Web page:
The U.N. High Commissioner for Refugees António Guterres said on Wednesday he had asked the European Union to grant legal entry to more Syrian refugees who are risking their lives trying to reach Europe illegally by sea.
Thousands of migrants, including many Syrians fleeing a three-year civil war, have drowned while crossing the Mediterranean on rickety boats operated by human traffickers.
Speaking on the sidelines of a conference in Sharjah in the United Arab Emirates, Guterres said he had just come back "from Europe, from the European Council of Justice and Home Affairs, asking them for more Syrian refugees (to) also be able to come legally into Europe."
"It breaks my heart to see Syrian families that have suffered already so much in their country to drown in the Mediterranean at the hands of smugglers," he said.
EU officials were not immediately available to comment on the report.
The International Organization for Migration (IOM) last month said that more than 700 people fleeing Africa and the Middle East may have drowned in shipwrecks in the Mediterranean in September, bringing the death toll this year to nearly 3,000.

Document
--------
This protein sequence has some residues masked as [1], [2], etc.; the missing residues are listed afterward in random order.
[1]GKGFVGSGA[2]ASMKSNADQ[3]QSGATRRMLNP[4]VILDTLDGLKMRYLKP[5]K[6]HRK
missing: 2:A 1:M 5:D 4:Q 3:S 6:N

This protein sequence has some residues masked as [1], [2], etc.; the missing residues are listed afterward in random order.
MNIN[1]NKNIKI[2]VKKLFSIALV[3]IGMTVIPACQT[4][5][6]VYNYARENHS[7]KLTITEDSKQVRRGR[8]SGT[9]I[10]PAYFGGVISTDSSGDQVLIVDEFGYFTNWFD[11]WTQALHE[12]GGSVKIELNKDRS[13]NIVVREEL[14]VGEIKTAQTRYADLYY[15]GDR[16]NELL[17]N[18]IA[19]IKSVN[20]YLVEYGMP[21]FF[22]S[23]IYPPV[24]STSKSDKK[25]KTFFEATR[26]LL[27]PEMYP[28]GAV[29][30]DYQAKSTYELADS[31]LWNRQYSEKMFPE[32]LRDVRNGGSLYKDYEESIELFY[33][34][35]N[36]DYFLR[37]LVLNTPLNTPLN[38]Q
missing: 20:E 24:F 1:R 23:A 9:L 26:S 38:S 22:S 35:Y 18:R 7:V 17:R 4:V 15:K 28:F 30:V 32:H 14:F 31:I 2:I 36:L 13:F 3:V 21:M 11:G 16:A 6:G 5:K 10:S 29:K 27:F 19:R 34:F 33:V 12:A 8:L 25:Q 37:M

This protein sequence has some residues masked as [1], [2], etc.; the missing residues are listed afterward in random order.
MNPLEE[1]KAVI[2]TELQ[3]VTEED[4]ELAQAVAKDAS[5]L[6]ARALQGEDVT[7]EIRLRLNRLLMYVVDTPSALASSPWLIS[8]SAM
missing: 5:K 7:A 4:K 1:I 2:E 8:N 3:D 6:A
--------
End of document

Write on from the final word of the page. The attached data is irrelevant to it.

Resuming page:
In the worst incident yet, as many as 500 migrants are believed to have died after traffickers rammed their ship off Malta's coast in early September, an event that only came to light after two of nine survivors testified on the matter.
Speaking at the conference on the education of refugee children, organised by UNHCR and Sharjah's The Big Heart refugee support campaign, Guterres said that half of Syria's 26 million people have been displaced internally or made refugees in neighbouring countries since an uprising against President Bashar al-Assad's rule began in 2011.
As many as one million of those were in Jordan and an equal number were in Lebanon.
"We need to understand that this is the responsibility of all of the international community and that everybody needs to contribute," Guterres told journalists.
"Not only supporting Jordan, supporting Lebanon and the other countries, but also receiving refugees," he added.
Jordan's Queen Rania, addressing the conference entitled "Investing in the Future", said that while host countries and the world were focusing on feeding and sheltering displaced children, education was being forgotten.
"There is a clear deficiency in the human giving," Queen Rania said, adding that with only two months left in 2014, the United Nations had received only half of the $3 billion it had estimated were needed to care for displaced Syrians.
"When the dust of war settles, those children will return home and they would need their education to rebuild their lives and rebuild their countries," she said.
"The most valuable gift we can offer to these children is an education that will save them from loss."